ATHENS — Georgia football hasn’t taken the first snap of its annual spring game, much less the 2024 season.

And yet, controversy — and a degree of confusion — has sprung up over the recently released the 2025 SEC schedule of opponents.

SEC leadership, no doubt after conferring with member schools, has elected for teams to keep the same league opponents and flip home and away.

One league source declared it the cleanest and fairest way of moving forward.

True enough, though keeping the same opponents is in stark contrast to the previous league messaging on future schedule models, which seemed to put a priority on playing a wider variety of opponents.

The bigger debate back then was over whether the league should play an eight- or nine-game schedule, with two models emerging — 1-7 and 3-6 — that would drastically change up opponents from year to year.

Georgia coach Kirby Smart had said he was fine with either because “either format is going to allow us to go through the cycle and through the SEC much faster,” than the previous divisional models that featured only one rotating opponent each season.

The idea, Smart noted, was “to play everybody in the SEC in four years home and away … "

Georgia officials have given no indication there is any concern over the degree of perceived schedule difficulty the Bulldogs face in 2025, noting how liberal transfer rules have led to rosters experiencing significant turnover from year to the next.

That said, Georgia faces one of the toughest schedules in the nation this season based on ESPN’s “SP+” formula, which factors returning production, recent recruiting and recent program success.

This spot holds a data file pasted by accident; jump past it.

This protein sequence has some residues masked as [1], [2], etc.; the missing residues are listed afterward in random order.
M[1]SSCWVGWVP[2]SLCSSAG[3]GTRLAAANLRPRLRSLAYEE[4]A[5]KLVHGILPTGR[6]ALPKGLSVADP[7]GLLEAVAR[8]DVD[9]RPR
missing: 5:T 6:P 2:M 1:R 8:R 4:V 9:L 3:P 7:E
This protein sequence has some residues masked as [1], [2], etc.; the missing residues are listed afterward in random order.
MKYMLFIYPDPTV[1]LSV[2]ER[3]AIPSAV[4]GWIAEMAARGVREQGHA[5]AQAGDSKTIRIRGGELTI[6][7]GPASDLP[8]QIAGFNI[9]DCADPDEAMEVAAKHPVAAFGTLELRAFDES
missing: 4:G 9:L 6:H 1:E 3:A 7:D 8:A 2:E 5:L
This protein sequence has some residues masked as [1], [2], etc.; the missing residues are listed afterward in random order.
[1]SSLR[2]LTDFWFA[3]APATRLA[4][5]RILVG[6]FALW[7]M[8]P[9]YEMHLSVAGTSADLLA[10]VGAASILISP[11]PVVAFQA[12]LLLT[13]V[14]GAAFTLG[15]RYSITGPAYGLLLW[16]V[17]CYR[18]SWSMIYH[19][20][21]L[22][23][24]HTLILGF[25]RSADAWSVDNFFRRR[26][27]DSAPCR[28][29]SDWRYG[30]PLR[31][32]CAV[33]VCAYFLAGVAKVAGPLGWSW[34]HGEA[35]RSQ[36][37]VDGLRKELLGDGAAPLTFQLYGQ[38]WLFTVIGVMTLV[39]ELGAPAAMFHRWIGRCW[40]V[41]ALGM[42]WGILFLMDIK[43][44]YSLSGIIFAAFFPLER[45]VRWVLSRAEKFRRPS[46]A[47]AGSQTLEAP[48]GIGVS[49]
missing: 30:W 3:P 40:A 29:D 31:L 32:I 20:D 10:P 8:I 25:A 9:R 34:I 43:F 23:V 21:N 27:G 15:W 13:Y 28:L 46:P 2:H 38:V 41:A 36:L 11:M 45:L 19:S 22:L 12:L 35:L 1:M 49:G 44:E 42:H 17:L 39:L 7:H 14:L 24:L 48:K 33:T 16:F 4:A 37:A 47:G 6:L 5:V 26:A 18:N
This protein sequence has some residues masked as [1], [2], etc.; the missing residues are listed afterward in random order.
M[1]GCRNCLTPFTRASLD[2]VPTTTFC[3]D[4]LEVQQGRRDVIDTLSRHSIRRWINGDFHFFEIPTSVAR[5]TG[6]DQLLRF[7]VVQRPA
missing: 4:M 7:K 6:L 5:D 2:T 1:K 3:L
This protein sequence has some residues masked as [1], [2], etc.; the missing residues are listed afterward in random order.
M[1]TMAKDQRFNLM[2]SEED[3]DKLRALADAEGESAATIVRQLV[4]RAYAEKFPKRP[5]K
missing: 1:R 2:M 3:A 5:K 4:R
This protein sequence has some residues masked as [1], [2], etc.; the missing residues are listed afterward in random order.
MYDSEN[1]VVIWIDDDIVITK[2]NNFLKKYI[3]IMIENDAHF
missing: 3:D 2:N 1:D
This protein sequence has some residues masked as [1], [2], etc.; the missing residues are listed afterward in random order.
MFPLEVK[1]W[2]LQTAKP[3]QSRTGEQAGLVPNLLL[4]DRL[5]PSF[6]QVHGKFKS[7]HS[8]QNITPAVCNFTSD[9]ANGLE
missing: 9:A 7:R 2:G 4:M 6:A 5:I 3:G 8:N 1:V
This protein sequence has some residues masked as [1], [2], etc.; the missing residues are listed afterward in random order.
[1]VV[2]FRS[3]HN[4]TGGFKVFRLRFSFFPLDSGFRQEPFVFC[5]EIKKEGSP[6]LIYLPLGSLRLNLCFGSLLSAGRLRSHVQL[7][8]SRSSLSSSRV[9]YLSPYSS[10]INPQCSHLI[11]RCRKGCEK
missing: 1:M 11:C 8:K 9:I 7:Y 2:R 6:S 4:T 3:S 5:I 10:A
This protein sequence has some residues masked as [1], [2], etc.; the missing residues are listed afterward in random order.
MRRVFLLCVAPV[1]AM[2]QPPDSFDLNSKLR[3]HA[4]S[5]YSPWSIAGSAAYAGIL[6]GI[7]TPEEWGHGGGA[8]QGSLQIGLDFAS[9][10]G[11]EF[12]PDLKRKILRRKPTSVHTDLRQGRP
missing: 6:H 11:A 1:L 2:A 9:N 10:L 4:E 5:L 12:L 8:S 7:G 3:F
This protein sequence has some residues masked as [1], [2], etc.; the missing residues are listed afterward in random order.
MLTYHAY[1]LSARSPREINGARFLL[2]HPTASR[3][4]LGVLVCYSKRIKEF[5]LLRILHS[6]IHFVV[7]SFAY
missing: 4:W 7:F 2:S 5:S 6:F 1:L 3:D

Per the ESPN formula, Georgia plays five teams ranked in the Top 16 next season — including four SEC teams ranked in the Top 15:

• No. 4 Texas (Austin, Oct. 19)

• No. 6 Alabama (Tuscaloosa, Sept. 28)

• No. 8 Ole Miss (Oxford, Nov. 9)

• No. 15 Tennessee (Athens, Nov. 16)

• No. 16 Clemson (Atlanta, Aug. 31)

Playing Texas, Alabama, Ole Miss and Kentucky in Sanford Stadium in 2025 does make for an attractive home schedule — a positive among season ticket holders.

Other than the Wildcats, who figure to return Brock Vandagriff as starting QB, there’s a good chance the Longhorns, Tide and Rebels will all have new starting quarterbacks.

Georgia will, too, with 2024 starter Carson Beck a projected first-round NFL draft pick after this season.

For all the pending lineup changes — and perhaps even coaching changes, too — it’s hard not to get too far ahead looking at the ramifications of the teams’ repeating their SEC schedules.

After all, there’s much at stake with college football shifting into a 12-team playoff this season, with a 14-team playoff on the horizon and the possibility of more conference expansion ahead.